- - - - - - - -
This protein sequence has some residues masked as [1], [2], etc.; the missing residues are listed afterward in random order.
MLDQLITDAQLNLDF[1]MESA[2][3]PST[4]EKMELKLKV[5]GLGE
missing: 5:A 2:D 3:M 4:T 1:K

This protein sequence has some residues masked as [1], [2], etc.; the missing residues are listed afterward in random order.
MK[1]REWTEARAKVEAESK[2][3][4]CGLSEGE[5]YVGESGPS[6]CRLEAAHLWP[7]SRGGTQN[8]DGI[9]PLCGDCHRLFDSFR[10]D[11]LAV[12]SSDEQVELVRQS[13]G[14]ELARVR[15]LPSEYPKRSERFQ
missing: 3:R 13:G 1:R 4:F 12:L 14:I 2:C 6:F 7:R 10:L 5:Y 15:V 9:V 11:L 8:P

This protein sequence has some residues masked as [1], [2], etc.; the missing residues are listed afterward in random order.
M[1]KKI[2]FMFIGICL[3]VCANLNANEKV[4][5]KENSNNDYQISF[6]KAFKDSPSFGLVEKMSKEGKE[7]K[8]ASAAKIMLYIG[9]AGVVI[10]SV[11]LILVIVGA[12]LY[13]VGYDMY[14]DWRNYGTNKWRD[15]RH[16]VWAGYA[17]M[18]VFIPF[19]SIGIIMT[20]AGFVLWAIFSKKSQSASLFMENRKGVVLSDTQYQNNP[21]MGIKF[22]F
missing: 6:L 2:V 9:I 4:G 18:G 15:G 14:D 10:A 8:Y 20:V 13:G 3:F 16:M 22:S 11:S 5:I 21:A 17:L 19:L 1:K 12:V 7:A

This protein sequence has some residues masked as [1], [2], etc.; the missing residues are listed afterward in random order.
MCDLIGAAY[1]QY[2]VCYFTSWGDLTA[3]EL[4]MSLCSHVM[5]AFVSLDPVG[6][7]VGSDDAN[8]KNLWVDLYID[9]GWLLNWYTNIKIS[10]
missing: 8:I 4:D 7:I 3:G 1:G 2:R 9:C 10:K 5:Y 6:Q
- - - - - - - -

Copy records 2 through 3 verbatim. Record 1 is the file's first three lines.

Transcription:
This protein sequence has some residues masked as [1], [2], etc.; the missing residues are listed afterward in random order.
MK[1]REWTEARAKVEAESK[2][3][4]CGLSEGE[5]YVGESGPS[6]CRLEAAHLWP[7]SRGGTQN[8]DGI[9]PLCGDCHRLFDSFR[10]D[11]LAV[12]SSDEQVELVRQS[13]G[14]ELARVR[15]LPSEYPKRSERFQ
missing: 3:R 13:G 1:R 4:F 12:L 14:I 2:C 6:F 7:R 10:L 5:Y 15:V 9:V 11:L 8:P

This protein sequence has some residues masked as [1], [2], etc.; the missing residues are listed afterward in random order.
M[1]KKI[2]FMFIGICL[3]VCANLNANEKV[4][5]KENSNNDYQISF[6]KAFKDSPSFGLVEKMSKEGKE[7]K[8]ASAAKIMLYIG[9]AGVVI[10]SV[11]LILVIVGA[12]LY[13]VGYDMY[14]DWRNYGTNKWRD[15]RH[16]VWAGYA[17]M[18]VFIPF[19]SIGIIMT[20]AGFVLWAIFSKKSQSASLFMENRKGVVLSDTQYQNNP[21]MGIKF[22]F
missing: 6:L 2:V 9:I 4:G 18:G 15:G 14:D 10:A 8:Y 20:V 13:G 3:F 16:M 22:S 11:S 5:I 21:A 17:L 19:L 1:K 12:V 7:A